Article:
Of course the bottom end got all new bearings and seals. A little bit of Yamabond, and some time behind a torque wrench...voila! I gots me a shiny fresh bottom end. (and yes, you are seeing the old cracked neutral switch, and yes, I did get a new one):


The stock seat just wasnt going to cut it for me, so why not design one myself? Ok, I will:


And after Duncan and Sons got done:


New NHK steering damper needed something to attach to, so I made the mounting plate and spent the $$ for a Pingle bracket for the forks:


New Pro X pistons, and bore job from Top End Performance, and my top end is done:



Needed to fit a kicker for the rear sets (stock one wouldnt clear the brake lever), so I slightly modified a RZ350 kicker (compliments of Eric):


Time for some custom expansion chambers. Long story, but Dave V. made me up the awesome pipes. We used the head pipes off of the set of FPP's I had, and we tacked it together whilst fitting them to the bike. This allowed us to get the chambers tucked really tight up underneath. I then welded up the stingers, and fit a set of Spec II F-1 cans:



I finally built up enough courage to install my fancy MZB electronic ignition....well, my buddy and hero John Dyson helped me, he is a genius, not to mention he can read German (iggy instructions were half in German):




Welp, supose I aught to paint something? Ok, I did :) I hate to say it, but I am not really a fan of the white/red 70's Yamaha livery, so I had to go black. The stripes are painted in, not decals:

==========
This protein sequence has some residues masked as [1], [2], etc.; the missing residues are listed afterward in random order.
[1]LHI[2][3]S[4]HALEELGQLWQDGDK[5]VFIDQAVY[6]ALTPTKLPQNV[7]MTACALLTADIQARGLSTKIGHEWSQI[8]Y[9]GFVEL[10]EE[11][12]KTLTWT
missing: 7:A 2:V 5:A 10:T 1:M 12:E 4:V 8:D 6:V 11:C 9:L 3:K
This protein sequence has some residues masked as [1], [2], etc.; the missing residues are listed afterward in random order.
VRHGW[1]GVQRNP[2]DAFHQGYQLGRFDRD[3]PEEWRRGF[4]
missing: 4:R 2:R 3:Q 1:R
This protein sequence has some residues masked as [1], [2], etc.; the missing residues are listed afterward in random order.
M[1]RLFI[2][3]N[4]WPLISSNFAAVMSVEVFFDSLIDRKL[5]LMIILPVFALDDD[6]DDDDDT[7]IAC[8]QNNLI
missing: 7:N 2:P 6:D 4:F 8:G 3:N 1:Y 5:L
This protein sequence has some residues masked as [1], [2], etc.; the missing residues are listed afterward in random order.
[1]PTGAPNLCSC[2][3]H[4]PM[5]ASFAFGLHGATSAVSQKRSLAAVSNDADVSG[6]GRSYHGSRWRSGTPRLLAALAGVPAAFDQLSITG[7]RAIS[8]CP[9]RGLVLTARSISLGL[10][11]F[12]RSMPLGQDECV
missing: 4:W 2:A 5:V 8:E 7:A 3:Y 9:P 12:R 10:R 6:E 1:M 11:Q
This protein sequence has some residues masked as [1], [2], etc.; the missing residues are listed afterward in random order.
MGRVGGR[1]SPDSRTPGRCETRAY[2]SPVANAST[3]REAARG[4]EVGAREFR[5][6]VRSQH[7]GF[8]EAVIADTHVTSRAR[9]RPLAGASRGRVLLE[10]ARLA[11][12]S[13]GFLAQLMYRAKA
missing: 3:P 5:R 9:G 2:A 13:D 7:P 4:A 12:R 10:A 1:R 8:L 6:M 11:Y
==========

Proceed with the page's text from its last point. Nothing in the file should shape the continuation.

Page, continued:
And all together. For those of you with eagle eyes, yes the turn indicators are factory Beull ones, I just could not bring myself to use the 1979 stock Yamaha indicators on this bike:


Painstakingly applying some custom brushed aluminum decals I had made at Buds Signs. Took a couple hrs to apply since I am so anal about this sort of thing, it cracked up Josh that I spent so long doing it:


There are more details on the build, but for the sake of boring you to a slow death, these are just the highlights. So after almost two years in the process of re building this motorcycle, I learned a lot, and had an absolute blast doing it. I basically did everything myself, with the exception of the machine work on the motor, the powder coating, and the seat upholstery. So saying that, my point is that if I can do something like this, so can you! Since the completion of it, I have won two awards: First was bike of the month on a world wide 2 stroke motorcycle forum, and a "Peoples Choice" at a vintage show. I did everything on this bike with the best parts, and would say it is better than when it rolled out of the Yamaha factory in 1979. The only upgrades that I have put in/on it since completing it, is Race Tech Gold Valves in the forks (definitely worth every penny!)